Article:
Spain: Gov’t Hunts Driver Who Killed 13 in Barcelona, Says Bomb Plot Foiled

BARCELONA (Reuters) -
Police investigate at the scene of an attack in Cambrils, south of Barcelona, Spain, Friday. (Reuters/Stinger)

Spain mounted a sweeping antiterrorism operation on Friday after a suspected Islamist terrorist drove a van into crowds in Barcelona, killing 13 people, in what police suspect was one of a planned wave of attacks.

The Islamic State terror group claimed responsibility for the deadly rampage along the city’s most famous avenue on Thursday, which was packed with tourists taking an afternoon stroll. The death toll could rise, with more than 100 injured, authorities said.

As security forces hunted for the van’s driver, who was seen escaping on foot, police said they had killed five terrorists on Thursday night in Cambrils, a town south of Barcelona, to thwart a separate attack using explosive belts.

Six civilians and a police officer were injured in Cambrils when the attackers ran them over in a car, before police shot them dead and carried out controlled explosions. Police said the Cambrils incident was linked to the van attack in Barcelona.

Before the van plowed into the tree-lined walkway of Las Ramblas, one person was killed in an explosion in a house in a separate town southwest of Barcelona, police said. Residents there were preparing explosives, a police source added.

Police said they had arrested a Moroccan and a man from Spain’s north African enclave of Melilla, though neither was the van driver. A third man was arrested in the town of Ripoll on Friday in connection with the attack.

It was still not clear how many people had been involved in the van attack and other incidents on Thursday.

Witnesses to the van attack said the white vehicle had zigzagged at high speed down Las Ramblas, ramming pedestrians and cyclists, sending some hurtling through the air and leaving bodies strewn in its wake.

The injured and dead came from 24 different countries, the Catalán government said on Friday in a statement, ranging from France and Germany to Pakistan and the Philippines. Spanish media said several children were killed.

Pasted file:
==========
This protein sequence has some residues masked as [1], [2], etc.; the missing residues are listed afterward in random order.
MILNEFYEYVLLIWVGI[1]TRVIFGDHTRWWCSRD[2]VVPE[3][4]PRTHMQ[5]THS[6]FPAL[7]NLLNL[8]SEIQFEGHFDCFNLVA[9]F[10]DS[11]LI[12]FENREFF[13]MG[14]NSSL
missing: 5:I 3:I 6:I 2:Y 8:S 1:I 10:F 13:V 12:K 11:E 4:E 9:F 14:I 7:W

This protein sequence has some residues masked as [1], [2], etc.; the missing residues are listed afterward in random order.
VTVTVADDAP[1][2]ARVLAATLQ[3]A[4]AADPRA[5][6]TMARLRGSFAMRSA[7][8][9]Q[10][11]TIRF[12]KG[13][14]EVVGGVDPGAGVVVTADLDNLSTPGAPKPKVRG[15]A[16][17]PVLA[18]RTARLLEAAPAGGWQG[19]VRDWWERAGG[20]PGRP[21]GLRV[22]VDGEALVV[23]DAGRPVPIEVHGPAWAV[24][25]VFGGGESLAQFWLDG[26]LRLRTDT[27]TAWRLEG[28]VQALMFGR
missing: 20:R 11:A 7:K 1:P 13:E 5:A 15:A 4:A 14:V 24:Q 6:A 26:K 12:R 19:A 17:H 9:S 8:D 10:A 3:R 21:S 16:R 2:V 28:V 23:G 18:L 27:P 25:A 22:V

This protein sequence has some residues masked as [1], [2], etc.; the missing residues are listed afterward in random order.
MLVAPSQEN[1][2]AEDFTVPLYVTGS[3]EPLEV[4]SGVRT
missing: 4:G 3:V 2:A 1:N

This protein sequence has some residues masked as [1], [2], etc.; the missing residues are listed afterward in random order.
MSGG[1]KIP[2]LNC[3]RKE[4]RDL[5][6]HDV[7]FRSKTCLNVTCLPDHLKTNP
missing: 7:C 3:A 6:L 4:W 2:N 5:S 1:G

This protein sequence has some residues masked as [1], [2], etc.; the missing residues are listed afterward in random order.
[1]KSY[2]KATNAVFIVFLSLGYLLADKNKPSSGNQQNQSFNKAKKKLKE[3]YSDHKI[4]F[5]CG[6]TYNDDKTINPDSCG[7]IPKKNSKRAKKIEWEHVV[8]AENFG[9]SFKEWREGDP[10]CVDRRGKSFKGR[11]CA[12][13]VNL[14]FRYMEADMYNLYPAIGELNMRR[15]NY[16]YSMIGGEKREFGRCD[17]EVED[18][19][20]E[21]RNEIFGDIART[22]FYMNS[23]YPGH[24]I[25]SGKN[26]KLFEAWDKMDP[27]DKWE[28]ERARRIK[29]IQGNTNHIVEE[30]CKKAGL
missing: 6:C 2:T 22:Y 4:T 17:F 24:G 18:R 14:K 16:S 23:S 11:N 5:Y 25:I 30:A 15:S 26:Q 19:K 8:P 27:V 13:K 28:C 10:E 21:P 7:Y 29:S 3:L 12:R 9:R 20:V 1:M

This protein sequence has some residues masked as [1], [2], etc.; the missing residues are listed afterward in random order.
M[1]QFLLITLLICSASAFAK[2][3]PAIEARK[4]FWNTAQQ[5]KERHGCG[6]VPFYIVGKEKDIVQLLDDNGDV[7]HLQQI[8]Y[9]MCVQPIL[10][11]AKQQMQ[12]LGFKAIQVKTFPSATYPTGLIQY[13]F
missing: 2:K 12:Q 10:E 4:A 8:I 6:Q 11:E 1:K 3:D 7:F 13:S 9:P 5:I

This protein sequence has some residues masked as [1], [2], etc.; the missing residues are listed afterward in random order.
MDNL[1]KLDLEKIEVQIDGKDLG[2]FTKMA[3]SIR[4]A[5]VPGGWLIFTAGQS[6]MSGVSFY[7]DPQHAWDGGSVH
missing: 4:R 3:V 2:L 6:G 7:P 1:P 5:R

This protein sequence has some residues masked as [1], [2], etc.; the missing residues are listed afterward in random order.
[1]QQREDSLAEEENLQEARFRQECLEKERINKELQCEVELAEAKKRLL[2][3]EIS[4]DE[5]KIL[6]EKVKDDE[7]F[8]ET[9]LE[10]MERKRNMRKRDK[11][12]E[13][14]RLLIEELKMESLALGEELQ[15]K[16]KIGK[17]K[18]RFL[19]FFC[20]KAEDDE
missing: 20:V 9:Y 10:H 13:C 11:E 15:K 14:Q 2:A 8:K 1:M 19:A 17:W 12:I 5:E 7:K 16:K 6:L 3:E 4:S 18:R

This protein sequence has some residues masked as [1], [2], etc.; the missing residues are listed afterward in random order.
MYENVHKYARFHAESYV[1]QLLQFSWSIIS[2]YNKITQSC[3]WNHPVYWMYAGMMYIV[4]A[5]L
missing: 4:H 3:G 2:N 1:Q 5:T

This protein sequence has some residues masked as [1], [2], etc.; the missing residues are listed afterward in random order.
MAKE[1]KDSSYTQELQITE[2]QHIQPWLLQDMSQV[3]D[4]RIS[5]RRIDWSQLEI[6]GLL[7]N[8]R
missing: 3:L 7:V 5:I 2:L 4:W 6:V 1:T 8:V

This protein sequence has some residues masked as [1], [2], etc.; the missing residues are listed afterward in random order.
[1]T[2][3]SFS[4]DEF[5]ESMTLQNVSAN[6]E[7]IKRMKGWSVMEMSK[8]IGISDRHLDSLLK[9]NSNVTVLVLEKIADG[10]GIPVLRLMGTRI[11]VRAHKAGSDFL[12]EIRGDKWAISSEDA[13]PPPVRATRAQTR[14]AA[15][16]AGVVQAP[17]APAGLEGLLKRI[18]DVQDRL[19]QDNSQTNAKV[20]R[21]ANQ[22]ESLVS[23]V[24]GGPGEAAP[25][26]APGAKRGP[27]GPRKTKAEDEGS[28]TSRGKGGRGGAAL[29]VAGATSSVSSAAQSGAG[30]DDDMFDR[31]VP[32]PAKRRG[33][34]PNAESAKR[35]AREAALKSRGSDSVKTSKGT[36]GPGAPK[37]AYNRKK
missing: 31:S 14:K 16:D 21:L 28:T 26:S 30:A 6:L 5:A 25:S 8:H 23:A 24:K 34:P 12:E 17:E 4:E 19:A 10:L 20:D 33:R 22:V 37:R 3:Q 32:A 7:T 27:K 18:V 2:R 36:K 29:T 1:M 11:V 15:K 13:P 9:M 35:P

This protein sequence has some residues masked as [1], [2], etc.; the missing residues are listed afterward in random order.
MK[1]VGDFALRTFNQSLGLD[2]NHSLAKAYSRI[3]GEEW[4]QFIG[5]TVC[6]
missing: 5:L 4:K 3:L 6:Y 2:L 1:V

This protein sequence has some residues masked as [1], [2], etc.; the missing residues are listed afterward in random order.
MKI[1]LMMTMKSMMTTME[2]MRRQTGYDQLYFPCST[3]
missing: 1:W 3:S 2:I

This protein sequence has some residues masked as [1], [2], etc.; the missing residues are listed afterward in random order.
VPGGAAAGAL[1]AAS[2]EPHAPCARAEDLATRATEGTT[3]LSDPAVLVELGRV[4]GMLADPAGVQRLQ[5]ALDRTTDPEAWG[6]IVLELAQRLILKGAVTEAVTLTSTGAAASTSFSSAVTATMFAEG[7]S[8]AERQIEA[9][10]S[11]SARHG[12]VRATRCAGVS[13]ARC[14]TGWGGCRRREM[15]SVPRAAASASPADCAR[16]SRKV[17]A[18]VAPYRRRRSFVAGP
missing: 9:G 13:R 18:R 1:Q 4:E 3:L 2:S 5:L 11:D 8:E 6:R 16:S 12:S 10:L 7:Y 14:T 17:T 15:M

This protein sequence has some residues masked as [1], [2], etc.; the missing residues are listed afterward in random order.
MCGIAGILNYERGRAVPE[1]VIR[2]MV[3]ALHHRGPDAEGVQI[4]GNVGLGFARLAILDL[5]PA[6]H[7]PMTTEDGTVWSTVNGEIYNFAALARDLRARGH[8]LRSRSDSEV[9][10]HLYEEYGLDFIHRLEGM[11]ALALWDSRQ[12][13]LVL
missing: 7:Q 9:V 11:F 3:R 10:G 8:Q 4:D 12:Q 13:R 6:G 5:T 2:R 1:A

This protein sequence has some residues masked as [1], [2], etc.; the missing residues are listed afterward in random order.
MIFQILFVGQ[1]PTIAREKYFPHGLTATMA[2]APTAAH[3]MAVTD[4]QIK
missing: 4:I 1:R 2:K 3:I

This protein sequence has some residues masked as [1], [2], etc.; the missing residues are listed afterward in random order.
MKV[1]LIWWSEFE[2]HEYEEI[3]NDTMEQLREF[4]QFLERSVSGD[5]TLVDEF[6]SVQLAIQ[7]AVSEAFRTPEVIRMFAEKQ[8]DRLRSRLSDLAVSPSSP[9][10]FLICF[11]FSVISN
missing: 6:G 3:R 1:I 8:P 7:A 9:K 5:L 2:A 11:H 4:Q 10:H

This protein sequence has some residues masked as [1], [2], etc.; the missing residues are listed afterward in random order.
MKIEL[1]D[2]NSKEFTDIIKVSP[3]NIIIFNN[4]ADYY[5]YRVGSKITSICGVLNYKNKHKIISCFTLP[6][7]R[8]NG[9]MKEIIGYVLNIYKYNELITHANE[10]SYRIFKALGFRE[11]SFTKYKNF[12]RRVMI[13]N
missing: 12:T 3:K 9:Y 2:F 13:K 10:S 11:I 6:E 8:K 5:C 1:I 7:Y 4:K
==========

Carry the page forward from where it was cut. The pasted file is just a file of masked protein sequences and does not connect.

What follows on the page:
Islamic State’s Amaq news agency said: “The perpetrators of the Barcelona attack are soldiers of the Islamic State and carried out the operation in response to calls for targeting coalition states” – a reference to a U.S.-led coalition against the Sunni militant group.

Spain has several hundred soldiers in Iraq providing training to local forces in the fight against Islamic State, but they are not involved in ground operations.

The Islamic State claim could not immediately be verified.

If the involvement of Islamist terrorists is confirmed, it would be the latest in a string of attacks in the past 13 months in which they have used vehicles to bring carnage to the streets of European cities.

That modus operandi – crude, deadly and very hard to prevent – has killed well over 100 people in Nice, Berlin, London and Stockholm.

It was the deadliest attack in Spain since March 2004, when Islamist terrorists placed bombs on commuter trains in Madrid, killing 191 people and wounding more than 1,800.

Spanish Prime Minister Mariano Rajoy announced three days of official mourning for what he called a “jihadist attack.”

Police said the two men detained on Thursday had been arrested in two towns, Ripoll and Alcanar, both in the region of Catalonia, of which Barcelona is the capital.

An explosion also occurred in the town of Álcanar, in the early hours of Thursday. One person died and another was injured in that incident, police said.

Police said they also shot dead on Thursday a man who had driven a car into a police checkpoint in Barcelona, though they had no evidence that he was connected with the van attack.

The atmosphere on Las Ramblas was subdued on Friday morning, as media crews mingled with tourists. Police tape cordoned off some areas of the avenue.

The incident took place at the height of the tourist season in Barcelona, which is one of Europe’s top travel destinations with at least 11 million visitors a year.

Authorities in Vic, a small town outside Barcelona, said a van had been found there in connection with the attack. Spanish media had earlier reported that a second van had been hired as a getaway vehicle.

Barcelona is the capital of the wealthy northeastern region of Catalonia, which plans to hold a popular vote on Oct. 1 on whether it should secede from Spain. The central government says the vote cannot go ahead because it is unconstitutional.

Before Thursday’s attack, government data showed that police had arrested 11 suspected terrorists in the Barcelona area so far this year, more than anywhere else in Spain.